*Modifier 0006 is the exception where it indicates that the aftercare is done by the referring doctor after the procedure was done by a specialist in a smaller centre - thus the specialist travelled to the smaller centre, did the procedure and the patient’s GP is looking after the patient during the post-operative care.
Rule G is in place so that the same service is not charged for twice. For example, a surgeon is remunerated for time to care for patients post-operatively and into their recovery period post discharge. In the event of such care being delegated to a colleague, this would then levy an additional charge. Essentially the patient or medical scheme will be paying twice for the same service. Rule G has been incorporated to avoid instances like these.
The South African Society of Anaesthesiologists have recommended the following:
1. In case of an uncomplicated surgical procedure and patient, the surgeon is (in terms of coding rules) remunerated for the care of the patient. Any funder (patient funders included) would be within their right to not pay additional fees to other practitioners for this expected and standard care.
2. In the case of a complicated patient or procedure that is complicated, additional ICD codes would be appropriate to the patient and must be reported by any professional delivering care additional to the surgeon’s post-operative care. The failure to report these codes give no insight into a funder as to why a patient required more than expected post-operative care. The primary surgical code should still appear on the colleague’s invoice as well as applicable additional codes. The concerns are as follows:
a. Many schemes expect coding of all parties to match and remain consistent and will not reimburse outside of this.
b. Many schemes require the hospital case manager to submit additional ICD 10 codes who are often ill equipped to apply such coding. They have no insight into the patient and their care and do not ensure the coding is correct resulting in invoices being rejected from the practitioners.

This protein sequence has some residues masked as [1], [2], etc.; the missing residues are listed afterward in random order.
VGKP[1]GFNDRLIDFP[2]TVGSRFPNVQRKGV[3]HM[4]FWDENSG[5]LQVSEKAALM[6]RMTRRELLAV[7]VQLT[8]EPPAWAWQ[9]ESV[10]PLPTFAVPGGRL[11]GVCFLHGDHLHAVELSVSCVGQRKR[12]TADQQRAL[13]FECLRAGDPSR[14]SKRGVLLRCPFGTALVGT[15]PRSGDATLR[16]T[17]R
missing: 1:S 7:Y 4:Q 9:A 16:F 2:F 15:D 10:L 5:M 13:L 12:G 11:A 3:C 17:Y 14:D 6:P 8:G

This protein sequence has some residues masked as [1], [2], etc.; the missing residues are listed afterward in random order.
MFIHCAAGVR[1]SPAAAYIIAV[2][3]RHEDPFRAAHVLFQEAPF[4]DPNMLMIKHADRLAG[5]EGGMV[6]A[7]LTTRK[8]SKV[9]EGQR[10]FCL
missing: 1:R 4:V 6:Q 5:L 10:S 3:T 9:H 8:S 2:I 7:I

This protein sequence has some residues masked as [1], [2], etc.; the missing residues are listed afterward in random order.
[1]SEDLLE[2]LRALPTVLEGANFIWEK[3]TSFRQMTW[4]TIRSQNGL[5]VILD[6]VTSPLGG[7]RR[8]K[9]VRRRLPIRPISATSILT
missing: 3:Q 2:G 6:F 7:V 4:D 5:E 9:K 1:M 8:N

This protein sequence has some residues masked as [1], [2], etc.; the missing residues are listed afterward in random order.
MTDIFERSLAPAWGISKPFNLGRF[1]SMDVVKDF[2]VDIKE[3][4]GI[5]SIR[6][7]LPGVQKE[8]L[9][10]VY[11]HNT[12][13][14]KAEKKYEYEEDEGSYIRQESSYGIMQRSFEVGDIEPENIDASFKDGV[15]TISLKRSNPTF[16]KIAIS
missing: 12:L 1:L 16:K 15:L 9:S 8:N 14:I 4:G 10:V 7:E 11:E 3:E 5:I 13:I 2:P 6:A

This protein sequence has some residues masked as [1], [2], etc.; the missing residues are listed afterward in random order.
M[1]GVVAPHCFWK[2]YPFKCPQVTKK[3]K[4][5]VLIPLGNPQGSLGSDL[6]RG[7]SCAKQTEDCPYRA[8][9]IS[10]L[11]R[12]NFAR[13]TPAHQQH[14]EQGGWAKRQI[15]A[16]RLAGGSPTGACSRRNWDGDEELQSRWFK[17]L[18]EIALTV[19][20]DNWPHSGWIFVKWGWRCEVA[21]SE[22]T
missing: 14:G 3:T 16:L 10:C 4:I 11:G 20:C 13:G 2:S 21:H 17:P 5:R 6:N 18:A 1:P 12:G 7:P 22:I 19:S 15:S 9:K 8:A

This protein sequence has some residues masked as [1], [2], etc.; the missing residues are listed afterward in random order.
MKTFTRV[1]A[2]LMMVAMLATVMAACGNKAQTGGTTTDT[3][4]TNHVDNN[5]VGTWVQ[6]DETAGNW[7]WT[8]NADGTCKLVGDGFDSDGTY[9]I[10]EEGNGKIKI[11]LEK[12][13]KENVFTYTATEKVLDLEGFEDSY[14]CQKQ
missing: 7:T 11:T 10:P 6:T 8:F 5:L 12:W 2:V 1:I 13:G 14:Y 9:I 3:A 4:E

c. Certain procedures and inherently complicated with more intensive post-operative care requirements outside of the surgeon’s domain of care. /such instances may be poorly catered for with respect to specific ICD 10 coding.
3. In the case of anaesthetic consultations and anaesthetic required care such as pain management (outside the domain of the surgeon e.g. PCA, epidural care) in the post-operative patient, this is specifically excluded for in Rule G and may be reported using the same ICD 10 codes as for surgical procedure.
4. Rule G applies to patients admitted to High Care or ICU procedurally. Clearly these patients are more likely to have other co-morbidities and may require multi-disciplinary care within the prescripts of Rule G. In terms of ICU coding:
• Doctors involved need to decide who the Primary medical doctor is. This can be indicated on the ICU chart so that all other doctors involved can communicate with him/her
• A decision needs to be made on the Category of the patient and all involved medical doctors should use the appropriate codes. It would be better for the Category of the patient to also be indicated on the chart by the Primary medical doctor for all to see.
• The correct, appropriate, ICD-10 codes need to be used by all treating doctors and this may need to be changed after admission and hospital administration staff encouraged to update these codes daily.
• When billing:
+ Only one doctor can code item 1204 and the rest item 0190. Item 1204 should only be used for Category 1 patients.
+ Category 2 patients, where the Primary medical doctor uses either items 1205, 1206 or 1207 – all other medical doctors can only use item 0109.
+ One should only use code item 1210 when a patient is a category 3 or a category 2 with multi-organ failure and on subsequent days. On the first day the Primary medical doctor uses item 1208 and all supporting doctors’ use item 1209. In other words one can use item 1210 if the Primary medical doctor is also using item 1210.
*** Please note that the specialist of another discipline must obtain specific authorisation for the hospital service and cannot simply ride on the specific specialist for e.g. Orthopaedic procedural authorisation.
Many Schemes now insist on separate authorisation per clinical and medical necessity for co-attending multi-disciplinary team; physiotherapist, dietician, OT, specialised radiology all require separate PAR.
The global fee as appearing in the CPT (Current Procedural Terminology) is defined as: